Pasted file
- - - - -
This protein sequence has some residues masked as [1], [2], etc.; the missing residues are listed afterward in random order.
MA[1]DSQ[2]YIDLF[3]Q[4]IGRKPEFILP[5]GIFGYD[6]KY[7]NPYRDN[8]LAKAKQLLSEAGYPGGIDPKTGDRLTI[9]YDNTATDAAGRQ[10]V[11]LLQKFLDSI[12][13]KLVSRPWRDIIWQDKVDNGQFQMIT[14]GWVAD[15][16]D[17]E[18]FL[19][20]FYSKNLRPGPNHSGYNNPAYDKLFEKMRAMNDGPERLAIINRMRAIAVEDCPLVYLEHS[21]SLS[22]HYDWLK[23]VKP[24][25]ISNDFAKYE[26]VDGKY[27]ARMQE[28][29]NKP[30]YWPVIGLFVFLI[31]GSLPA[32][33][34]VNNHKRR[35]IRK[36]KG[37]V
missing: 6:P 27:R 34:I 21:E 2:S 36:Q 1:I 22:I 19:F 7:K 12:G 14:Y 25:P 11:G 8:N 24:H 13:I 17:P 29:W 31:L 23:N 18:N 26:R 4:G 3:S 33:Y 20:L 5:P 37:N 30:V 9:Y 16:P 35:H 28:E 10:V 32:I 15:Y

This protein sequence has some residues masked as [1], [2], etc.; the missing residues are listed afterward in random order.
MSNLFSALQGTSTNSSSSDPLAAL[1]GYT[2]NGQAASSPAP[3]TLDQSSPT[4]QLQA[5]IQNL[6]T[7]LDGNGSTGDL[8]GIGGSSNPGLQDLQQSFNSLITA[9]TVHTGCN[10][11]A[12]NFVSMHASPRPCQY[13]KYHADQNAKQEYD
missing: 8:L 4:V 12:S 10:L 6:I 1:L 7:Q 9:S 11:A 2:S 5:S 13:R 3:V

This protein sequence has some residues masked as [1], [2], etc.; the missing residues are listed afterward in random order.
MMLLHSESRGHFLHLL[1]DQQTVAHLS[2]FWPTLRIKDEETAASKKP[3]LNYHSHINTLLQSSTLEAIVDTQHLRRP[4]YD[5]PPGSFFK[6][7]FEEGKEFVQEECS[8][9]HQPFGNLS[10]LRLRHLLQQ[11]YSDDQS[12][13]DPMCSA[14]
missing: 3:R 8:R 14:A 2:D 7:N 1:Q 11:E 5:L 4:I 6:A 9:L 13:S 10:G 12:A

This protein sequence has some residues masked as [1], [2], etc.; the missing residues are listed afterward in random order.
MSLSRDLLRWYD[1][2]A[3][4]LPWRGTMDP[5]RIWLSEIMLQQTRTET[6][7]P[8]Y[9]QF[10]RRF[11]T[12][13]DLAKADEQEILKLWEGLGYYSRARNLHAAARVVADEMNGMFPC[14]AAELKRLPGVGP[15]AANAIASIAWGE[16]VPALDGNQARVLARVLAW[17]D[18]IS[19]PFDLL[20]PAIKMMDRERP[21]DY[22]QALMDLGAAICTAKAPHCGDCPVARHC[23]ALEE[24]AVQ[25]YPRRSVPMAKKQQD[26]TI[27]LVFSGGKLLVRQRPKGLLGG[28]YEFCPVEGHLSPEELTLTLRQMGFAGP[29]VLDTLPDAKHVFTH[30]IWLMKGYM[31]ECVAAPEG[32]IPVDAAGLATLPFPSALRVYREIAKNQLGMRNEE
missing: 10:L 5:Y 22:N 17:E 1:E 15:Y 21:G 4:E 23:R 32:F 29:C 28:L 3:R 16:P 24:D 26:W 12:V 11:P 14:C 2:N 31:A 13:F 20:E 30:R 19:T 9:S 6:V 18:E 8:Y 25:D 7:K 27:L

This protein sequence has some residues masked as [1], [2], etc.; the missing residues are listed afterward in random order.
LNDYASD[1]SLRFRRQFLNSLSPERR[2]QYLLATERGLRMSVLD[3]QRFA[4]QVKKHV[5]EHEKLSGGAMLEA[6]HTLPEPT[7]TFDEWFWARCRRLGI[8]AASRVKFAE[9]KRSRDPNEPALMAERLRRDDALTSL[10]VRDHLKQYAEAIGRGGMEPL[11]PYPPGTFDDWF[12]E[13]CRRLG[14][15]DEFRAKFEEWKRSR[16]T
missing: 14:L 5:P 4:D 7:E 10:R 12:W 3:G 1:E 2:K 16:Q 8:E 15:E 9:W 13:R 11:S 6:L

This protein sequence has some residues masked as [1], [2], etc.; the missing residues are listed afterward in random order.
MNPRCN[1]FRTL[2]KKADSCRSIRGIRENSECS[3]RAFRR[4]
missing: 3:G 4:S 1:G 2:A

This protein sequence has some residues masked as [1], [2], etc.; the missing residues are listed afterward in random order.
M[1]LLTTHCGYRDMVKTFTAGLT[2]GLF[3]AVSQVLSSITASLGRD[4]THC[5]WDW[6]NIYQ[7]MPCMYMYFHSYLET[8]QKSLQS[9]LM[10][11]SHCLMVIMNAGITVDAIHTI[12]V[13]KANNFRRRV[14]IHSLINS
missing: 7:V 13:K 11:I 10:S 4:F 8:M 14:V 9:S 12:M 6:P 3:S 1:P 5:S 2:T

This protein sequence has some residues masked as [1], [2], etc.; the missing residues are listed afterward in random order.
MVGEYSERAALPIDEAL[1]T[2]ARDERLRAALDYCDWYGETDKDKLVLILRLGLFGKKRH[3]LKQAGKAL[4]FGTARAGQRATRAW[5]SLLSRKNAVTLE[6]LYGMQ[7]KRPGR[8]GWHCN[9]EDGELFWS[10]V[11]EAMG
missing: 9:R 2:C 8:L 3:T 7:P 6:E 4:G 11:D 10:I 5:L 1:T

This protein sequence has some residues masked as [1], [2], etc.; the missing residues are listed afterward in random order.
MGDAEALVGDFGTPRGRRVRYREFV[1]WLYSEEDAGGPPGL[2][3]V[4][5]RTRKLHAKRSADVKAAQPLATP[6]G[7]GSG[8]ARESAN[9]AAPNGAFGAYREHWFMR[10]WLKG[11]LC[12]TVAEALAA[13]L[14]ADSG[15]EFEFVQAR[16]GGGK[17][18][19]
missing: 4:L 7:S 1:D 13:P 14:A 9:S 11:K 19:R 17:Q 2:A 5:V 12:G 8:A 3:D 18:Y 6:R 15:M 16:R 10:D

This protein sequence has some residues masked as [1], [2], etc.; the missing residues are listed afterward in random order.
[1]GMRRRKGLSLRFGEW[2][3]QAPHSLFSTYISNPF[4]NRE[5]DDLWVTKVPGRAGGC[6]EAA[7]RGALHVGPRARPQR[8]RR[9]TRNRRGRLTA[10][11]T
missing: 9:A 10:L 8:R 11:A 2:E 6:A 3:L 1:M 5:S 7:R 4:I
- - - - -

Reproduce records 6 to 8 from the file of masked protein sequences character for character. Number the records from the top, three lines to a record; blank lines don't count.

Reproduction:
This protein sequence has some residues masked as [1], [2], etc.; the missing residues are listed afterward in random order.
MNPRCN[1]FRTL[2]KKADSCRSIRGIRENSECS[3]RAFRR[4]
missing: 3:G 4:S 1:G 2:A

This protein sequence has some residues masked as [1], [2], etc.; the missing residues are listed afterward in random order.
M[1]LLTTHCGYRDMVKTFTAGLT[2]GLF[3]AVSQVLSSITASLGRD[4]THC[5]WDW[6]NIYQ[7]MPCMYMYFHSYLET[8]QKSLQS[9]LM[10][11]SHCLMVIMNAGITVDAIHTI[12]V[13]KANNFRRRV[14]IHSLINS
missing: 7:V 13:K 11:I 10:S 4:F 8:M 14:V 9:S 12:M 6:P 3:S 1:P 5:S 2:T

This protein sequence has some residues masked as [1], [2], etc.; the missing residues are listed afterward in random order.
MVGEYSERAALPIDEAL[1]T[2]ARDERLRAALDYCDWYGETDKDKLVLILRLGLFGKKRH[3]LKQAGKAL[4]FGTARAGQRATRAW[5]SLLSRKNAVTLE[6]LYGMQ[7]KRPGR[8]GWHCN[9]EDGELFWS[10]V[11]EAMG
missing: 9:R 2:C 8:L 3:T 7:P 6:E 4:G 11:D 10:I 5:L 1:T